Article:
–> Users can now choose to get replies from only their followers.
–> Trolls can still retweet your tweet with an abusive comment.
–> Alternatives like Micro.blog offer friendlier conversation by design.
Twitter has added a simple feature that enables users to decide who can reply to their tweets. This will stop a lot of abuse—including the kind of drive-by misogyny and racism in which Twitter trolls specialize.
Whenever you compose a tweet, you can now choose from three options controlling who can reply: Anyone, only people you follow, or only people you mention in the tweet.
A New Safety Tool
Twitter already has mute and block features, but blocks are applied after the fact, and mutes are a blunt tool. These new reply-limiting settings will keep users from even seeing abuse, which will make conversation on the service a safer, more pleasant space, while still being conducted in public.
“Sometimes people are more comfortable talking about what’s happening when they can choose who can reply,” said Twitter’s director of product management Suzanne Xie in a blog post.
In testing, says Xie, the new settings have already made a difference. Users who have submitted abuse reports in the past are three times more likely to limit replies. People are also tweeting more freely. “Tweets using these settings about topics like Black Lives Matter and COVID-19 are on average longer than those that don’t use these settings,” says Xie.
Micro.blog is Twitter for Grown Ups
But Twitter isn’t the only place you can talk online. Micro.blog is an alternative social network that is welcoming by design.
“We set expectations early that the Micro.blog community should be a welcoming place,” Micro.blog founder Manton Reece told Techlivenews via email. “Many people joining Micro.blog are looking to escape from Twitter and Facebook.”
Micro.blog uses a familiar Twitter-style timeline, but with several limitations. For a start, there are no follower counts, no hashtags (except on photo posts), and no public like counts. This might sound extreme, but Micro.blog has a thriving community three years into its life, and many of those users pay for added features like blog and podcast hosting.
“Twitter is much more focused on trends and popularity,” says Manton, “which can expose your tweets to a wide audience who don’t follow you, so there is more opportunity on Twitter for disagreement and even hateful replies.”
Time Will Tell
Twitter’s new reply-blocking tools won’t solve everything, and there is already one easy workaround: anyone can retweet you, then add their own abusive comments. So far, says Xie, “Problematic repliers” haven’t yet picked up on this. But the figures she quotes in her blog post are based on behavior during the testing period, where the features were still new and unknown. It’s possible, even probable, that abusers and trolls will soon discover new ways to hurt people.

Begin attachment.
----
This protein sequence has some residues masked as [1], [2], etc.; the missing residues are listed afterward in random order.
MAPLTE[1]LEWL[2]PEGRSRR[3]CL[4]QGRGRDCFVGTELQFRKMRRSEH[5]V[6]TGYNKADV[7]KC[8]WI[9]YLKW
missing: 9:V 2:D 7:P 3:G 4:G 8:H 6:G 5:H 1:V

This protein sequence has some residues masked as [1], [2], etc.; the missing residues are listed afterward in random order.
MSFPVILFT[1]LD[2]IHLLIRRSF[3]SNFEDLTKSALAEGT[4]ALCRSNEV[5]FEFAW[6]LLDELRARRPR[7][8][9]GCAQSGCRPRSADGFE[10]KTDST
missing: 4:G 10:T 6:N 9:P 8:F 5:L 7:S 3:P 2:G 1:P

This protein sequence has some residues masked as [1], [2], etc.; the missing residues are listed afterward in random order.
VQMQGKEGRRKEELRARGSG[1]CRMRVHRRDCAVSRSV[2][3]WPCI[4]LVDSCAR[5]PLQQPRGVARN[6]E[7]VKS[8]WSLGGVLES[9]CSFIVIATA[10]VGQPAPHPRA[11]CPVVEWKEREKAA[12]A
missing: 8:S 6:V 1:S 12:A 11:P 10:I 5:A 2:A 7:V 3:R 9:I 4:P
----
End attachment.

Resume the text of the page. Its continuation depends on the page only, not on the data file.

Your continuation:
Still, reply-limiting is welcome because it keeps a conversation clean, even if you might still have plenty of abuse in your replies timeline.
“Limiting who can reply is a good option to have,” says Manton, “but it’s also a band-aid on more fundamental problems with what type of behavior Twitter’s platform encourages.”
If you already have a lot of followers on Twitter, then this limiting tool is even more useful, because you can exclude many users and still have plenty of people to talk to. But for new users, or users with fewer followers, excluding replies will also exclude them from any conversation.
Twitter’s default setting still allows replies from everybody, and for a public network that will often still be the best option. But, even if you’re not suffering from abuse, the other options are handy.
“Sometimes,” says Manton, “people do just want to post and not engage in conversations.”
Alternatives like Micro.blog are excellent, but they definitely aren’t for everyone. If your goal is to reach the largest possible audience, or to hang out in the same space as everyone else, then Twitter is your only option. But for smaller, more civilized discussions, where people offer genuinely useful and well-meant conversation, Micro.blog is a haven. And not just by chance, but by design.
“Removing follower counts removes any judgement people apply when deciding whether to follow someone,” says Manton. “It lets someone’s content speak for itself. It also helps reduce the pressure people feel when writing.”